New York Yankees Baseball team and Major League Baseball franchise in the Bronx, New York, United States

The New York Yankees are an American professional baseball team based in the New York City borough of the Bronx. The Yankees compete in Major League Baseball (MLB) as a member club of the American League (AL) East division. They are one of two major league clubs based in New York City, the other being the National League (NL)'s New York Mets. The Yankees franchise began play in the 1901 season as the Baltimore Orioles. In 1903, Frank Farrell and Bill Devery purchased the franchise after it ceased operations and moved it to New York City, renaming the club the New York Highlanders. The Highlanders were officially renamed the Yankees in 1913.

American League Baseball league, part of Major League Baseball

The American League of Professional Baseball Clubs, or simply the American League (AL), is one of two leagues that make up Major League Baseball (MLB) in the United States and Canada. It developed from the Western League, a minor league based in the Great Lakes states, which eventually aspired to major league status. It is sometimes called the Junior Circuit because it claimed Major League status for the 1901 season, 25 years after the formation of the National League.

Since 1997, the term Subway Series has been applied to interleague play during the regular season between the Yankees and New York City's National League (NL) team: the New York Mets. The Mets and Yankees also played each other in the 2000 World Series, in which the Yankees won.

Interleague play

Interleague play in Major League Baseball refers to regular-season baseball games played between an American League (AL) team and a National League (NL) team. Interleague play was first introduced in the 1997 Major League Baseball season. Prior to that, matchups between AL teams and NL teams occurred only during spring training, the All-Star Game, other exhibition games, and the World Series. Unlike modern interleague play, none of these contests, except for the World Series, counted toward official team or league records.

National League Baseball league, part of Major League Baseball

The National League of Professional Baseball Clubs, known simply as the National League (NL), is the older of two leagues constituting Major League Baseball (MLB) in the United States and Canada, and the world's oldest current professional team sports league. Founded on February 2, 1876, to replace the National Association of Professional Base Ball Players (NAPBBP) of 1871–1875, the NL is sometimes called the Senior Circuit, in contrast to MLB's other league, the American League, which was founded 25 years later.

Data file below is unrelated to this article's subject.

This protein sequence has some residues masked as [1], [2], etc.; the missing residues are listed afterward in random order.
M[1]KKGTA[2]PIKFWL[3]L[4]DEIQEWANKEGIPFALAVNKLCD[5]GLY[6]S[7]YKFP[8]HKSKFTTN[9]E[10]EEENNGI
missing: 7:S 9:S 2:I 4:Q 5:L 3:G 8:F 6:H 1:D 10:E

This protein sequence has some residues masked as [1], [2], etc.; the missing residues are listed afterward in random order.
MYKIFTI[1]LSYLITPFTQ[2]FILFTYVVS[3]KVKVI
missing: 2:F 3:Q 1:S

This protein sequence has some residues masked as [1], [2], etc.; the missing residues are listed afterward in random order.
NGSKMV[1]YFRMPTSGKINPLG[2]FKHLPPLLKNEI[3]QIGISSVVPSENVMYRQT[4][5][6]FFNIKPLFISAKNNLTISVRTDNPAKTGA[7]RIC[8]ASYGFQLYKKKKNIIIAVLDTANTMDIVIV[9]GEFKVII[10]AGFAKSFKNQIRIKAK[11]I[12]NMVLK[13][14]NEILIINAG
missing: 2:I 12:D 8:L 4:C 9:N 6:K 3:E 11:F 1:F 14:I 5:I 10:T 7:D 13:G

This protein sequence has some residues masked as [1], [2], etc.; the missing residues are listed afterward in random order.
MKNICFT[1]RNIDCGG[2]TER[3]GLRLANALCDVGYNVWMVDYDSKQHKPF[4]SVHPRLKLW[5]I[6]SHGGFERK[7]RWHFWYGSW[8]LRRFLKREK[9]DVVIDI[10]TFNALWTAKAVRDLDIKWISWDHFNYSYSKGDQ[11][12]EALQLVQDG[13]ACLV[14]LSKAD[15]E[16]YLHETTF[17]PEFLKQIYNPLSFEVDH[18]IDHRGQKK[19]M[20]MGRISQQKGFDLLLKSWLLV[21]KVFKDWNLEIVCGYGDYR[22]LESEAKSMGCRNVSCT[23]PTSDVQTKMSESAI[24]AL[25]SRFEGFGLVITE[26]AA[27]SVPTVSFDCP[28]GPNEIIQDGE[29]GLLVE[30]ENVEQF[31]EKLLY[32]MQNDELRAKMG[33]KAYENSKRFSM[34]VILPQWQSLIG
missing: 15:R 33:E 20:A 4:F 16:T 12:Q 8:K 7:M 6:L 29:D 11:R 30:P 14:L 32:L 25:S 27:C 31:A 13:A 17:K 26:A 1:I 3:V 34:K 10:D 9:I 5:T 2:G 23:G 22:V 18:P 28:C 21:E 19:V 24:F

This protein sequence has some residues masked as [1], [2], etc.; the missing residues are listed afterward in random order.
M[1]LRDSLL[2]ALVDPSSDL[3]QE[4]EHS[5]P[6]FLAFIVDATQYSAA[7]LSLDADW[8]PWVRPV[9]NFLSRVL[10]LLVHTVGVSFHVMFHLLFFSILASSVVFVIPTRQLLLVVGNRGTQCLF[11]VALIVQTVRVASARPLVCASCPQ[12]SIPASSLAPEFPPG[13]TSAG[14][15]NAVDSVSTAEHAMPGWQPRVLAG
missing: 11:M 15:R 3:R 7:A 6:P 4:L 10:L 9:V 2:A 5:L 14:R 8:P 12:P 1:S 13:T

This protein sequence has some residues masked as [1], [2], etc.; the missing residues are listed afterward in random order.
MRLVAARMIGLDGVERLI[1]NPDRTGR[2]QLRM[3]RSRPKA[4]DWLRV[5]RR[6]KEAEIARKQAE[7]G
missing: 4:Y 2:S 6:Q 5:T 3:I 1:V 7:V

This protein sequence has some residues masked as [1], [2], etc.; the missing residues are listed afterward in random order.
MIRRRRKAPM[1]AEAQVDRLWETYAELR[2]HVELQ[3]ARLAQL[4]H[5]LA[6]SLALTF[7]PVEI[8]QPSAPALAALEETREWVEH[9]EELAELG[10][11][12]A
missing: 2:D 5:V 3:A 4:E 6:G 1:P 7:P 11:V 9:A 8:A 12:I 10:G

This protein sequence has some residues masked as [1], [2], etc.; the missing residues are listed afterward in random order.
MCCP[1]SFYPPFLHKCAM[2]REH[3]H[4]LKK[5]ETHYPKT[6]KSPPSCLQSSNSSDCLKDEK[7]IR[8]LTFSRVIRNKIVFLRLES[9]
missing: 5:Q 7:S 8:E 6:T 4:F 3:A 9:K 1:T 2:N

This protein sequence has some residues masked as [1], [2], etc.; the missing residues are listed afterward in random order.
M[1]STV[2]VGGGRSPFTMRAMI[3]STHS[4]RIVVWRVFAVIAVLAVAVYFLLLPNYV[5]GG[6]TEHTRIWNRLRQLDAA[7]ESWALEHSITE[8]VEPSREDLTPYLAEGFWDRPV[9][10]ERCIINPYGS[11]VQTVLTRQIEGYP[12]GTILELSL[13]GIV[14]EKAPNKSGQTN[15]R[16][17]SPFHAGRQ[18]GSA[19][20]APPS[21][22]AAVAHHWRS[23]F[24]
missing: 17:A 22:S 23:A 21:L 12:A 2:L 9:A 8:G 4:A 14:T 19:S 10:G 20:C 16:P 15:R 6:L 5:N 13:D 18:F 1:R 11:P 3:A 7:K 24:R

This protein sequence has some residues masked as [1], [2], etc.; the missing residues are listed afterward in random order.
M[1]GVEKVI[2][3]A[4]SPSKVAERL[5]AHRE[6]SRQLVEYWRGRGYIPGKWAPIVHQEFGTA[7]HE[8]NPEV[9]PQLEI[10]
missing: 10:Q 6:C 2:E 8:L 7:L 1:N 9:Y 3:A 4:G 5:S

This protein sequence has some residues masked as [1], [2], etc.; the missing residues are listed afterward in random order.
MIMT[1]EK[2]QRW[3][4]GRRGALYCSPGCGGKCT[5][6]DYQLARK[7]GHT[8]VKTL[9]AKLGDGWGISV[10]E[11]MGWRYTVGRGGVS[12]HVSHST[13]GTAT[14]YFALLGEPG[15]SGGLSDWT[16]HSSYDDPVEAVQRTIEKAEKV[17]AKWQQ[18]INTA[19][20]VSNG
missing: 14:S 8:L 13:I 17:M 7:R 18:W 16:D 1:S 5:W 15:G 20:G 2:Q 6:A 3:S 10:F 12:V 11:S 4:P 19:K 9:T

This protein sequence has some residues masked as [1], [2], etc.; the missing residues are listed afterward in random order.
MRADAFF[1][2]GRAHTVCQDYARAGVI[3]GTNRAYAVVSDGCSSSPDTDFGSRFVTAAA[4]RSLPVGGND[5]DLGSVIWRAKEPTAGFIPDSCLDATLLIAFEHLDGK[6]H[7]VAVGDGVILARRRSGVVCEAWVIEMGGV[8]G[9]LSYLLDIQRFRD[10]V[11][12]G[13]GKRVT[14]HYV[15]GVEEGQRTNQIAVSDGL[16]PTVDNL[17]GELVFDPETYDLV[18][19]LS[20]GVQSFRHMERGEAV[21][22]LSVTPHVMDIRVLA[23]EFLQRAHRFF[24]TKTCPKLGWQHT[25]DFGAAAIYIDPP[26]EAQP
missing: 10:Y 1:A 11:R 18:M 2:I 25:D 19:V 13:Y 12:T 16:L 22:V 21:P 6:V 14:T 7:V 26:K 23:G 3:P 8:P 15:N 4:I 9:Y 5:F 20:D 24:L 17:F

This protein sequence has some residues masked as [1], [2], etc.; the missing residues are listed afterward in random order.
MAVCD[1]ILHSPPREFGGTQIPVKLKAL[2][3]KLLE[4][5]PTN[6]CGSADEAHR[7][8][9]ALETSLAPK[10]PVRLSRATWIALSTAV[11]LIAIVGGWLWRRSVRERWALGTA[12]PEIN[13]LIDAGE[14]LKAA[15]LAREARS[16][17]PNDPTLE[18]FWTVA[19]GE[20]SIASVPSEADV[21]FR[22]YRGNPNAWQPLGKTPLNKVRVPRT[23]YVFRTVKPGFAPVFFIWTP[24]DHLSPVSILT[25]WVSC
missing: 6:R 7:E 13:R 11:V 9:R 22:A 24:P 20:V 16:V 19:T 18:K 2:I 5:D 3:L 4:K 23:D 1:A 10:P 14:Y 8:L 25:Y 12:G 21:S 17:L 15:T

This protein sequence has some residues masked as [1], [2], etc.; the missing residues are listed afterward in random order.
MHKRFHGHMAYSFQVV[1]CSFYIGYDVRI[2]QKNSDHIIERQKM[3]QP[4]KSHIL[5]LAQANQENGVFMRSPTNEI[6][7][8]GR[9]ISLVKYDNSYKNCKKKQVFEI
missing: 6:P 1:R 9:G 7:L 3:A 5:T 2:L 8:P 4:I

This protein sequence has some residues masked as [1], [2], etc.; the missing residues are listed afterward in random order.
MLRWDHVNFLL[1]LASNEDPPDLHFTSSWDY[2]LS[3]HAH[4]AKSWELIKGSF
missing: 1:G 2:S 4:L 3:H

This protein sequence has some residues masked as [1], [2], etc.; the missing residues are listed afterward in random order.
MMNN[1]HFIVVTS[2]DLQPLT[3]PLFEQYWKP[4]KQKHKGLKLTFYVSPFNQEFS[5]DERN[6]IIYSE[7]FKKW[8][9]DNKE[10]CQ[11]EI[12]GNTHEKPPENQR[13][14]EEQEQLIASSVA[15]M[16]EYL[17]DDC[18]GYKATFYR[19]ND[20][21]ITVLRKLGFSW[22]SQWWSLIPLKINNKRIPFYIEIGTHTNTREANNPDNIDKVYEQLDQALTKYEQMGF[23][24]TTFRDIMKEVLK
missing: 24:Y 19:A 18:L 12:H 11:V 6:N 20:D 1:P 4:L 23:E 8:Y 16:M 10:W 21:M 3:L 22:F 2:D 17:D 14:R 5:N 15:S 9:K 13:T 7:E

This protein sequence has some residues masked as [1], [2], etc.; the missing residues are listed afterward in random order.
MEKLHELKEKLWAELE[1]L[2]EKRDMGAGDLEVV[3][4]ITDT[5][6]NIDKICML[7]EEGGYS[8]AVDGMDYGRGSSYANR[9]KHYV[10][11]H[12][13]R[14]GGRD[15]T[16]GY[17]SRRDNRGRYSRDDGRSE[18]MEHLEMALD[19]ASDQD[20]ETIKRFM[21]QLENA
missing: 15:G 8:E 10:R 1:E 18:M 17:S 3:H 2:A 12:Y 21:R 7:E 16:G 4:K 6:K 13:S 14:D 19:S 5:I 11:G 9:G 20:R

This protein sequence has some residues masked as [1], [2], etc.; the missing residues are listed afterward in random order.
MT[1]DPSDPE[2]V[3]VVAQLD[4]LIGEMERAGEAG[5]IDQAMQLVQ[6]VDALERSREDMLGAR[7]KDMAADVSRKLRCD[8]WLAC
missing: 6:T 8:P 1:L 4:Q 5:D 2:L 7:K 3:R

New York Mets Baseball team and Major League Baseball franchise in Queens, New York, United States

The New York Mets are a Major League Baseball team based in the New York City borough of Queens. The Mets compete in the National League East division. They are one of two Major League clubs based in New York City; the other is the New York Yankees of the American League East.

19th century Trolley Series

Although organized games between all-stars from New York teams against all-stars from Brooklyn teams date back to the 1850s, the first actual New York-Brooklyn "World Championship Series" occurred in 1889, a full nine years before Brooklyn was incorporated into the City of New York by the Greater New York Act of 1898, when the New York Giants squared off against (and defeated) the Brooklyn Bridegrooms, also called the "Trolley Dodgers", of the American Association. The following season, Brooklyn withdrew from the Association and joined the League, setting the stage for many future intra-city competitions.

The American Association (AA) was a professional baseball league that existed for 10 seasons from 1882 to 1891. Together with the National League (NL), founded in 1876, the AA participated in an early version of the World Series seven times versus the champion of the NL in an interleague championship playoff tournament. At the end of its run, several AA franchises joined the NL. After 1891, the NL existed alone, with each season's champions being awarded the prized Temple Cup (1894-1897).

Some[ who? ] might argue that the 1889 Series would qualify as a "Trolley Series", but would not qualify as a Subway Series since New York's subway did not open until 1904.

Early history of the IRT subway First subway line in New York City

The first regularly operated subway in New York City was built by the city, and upon the completion of the subway's first segment in 1904, it was leased to the Interborough Rapid Transit Company for operation under Contracts 1 and 2, along with contract 3 of the Dual Contracts. For fourteen years, it consisted of a single trunk line below 96th Street with several northern branches. In 1918, a new "H" system was placed in service, with separate East Side and West Side lines; these lines still operate as part of the New York City Subway.